Champagne photo by Rev Stan
It was a year in which I was spat on, splattered with blood and humiliated - the things we audience members have to go through when watching a play. It was also the year of the dog with not one but two scene-stealing canine appearances (Two Gentlemen of Verona and Shakespeare in Love) and then, on my final theatre visit of the year, the 'ahhh-factor' ratcheted up a notch with a kitten stealing the show in Elephants. A kitten, yes. Actors don't bother speaking when there is a kitten on the stage, no one is listening.
But back to the matter in hand, yes, it is that time of year again; a time to honour and reflect on those moments that made up 2014's theatre highlights. And, a time to feel aghast all over again at some of the lowlights.
The long and short of it award
Down on the South Bank the Young Vic was having a little competition with itself over running times. Bam it hits us with a lithe, 2-hours straight-through A View From the Bridge then, pow, it counters that with a three hours 40 minutes Streetcar Named Desire. Maybe the latter was to stick one in the eye of neighbour Old Vic which at the time was running The Crucible at a good three and half hours long. I'd normally go for quality over quantity but for once the long plays got away with it.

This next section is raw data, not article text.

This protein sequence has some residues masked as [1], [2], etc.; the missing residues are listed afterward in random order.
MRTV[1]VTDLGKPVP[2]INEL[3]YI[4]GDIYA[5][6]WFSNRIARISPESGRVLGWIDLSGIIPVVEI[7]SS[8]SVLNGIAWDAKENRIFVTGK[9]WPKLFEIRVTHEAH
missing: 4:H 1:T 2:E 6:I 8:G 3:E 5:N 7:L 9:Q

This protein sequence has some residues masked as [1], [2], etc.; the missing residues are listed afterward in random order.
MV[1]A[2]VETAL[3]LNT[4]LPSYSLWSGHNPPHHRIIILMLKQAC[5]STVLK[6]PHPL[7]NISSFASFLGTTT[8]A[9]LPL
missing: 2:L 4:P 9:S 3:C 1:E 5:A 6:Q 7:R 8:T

Best use of a song
Last year was particularly notable for the use songs during plays (I'm not talking musicals). Lorde's Royals got used at the end of Charles III and then again during one of the James plays.
And I'm still haunted by the brilliant use of Chris Isaak's Wicked Game during Streetcar Named Desire. It's an ambiguous song in that it's not quite as romantic as the lyrics may initially imply. It was an ambiguity that worked perfectly for the sexually charged moment between Gillian Anderson's Blanche and Ben Foster's Stanley.
But neither of those songs gets the award, nope, it goes to David Bowie's Starman played during My Night With Reg. I'll never be able to listen to that song again without it conjuring up the bitter sweet 'dance' in Guy's flat. It was a laugh or cry moment and the song captured it perfectly.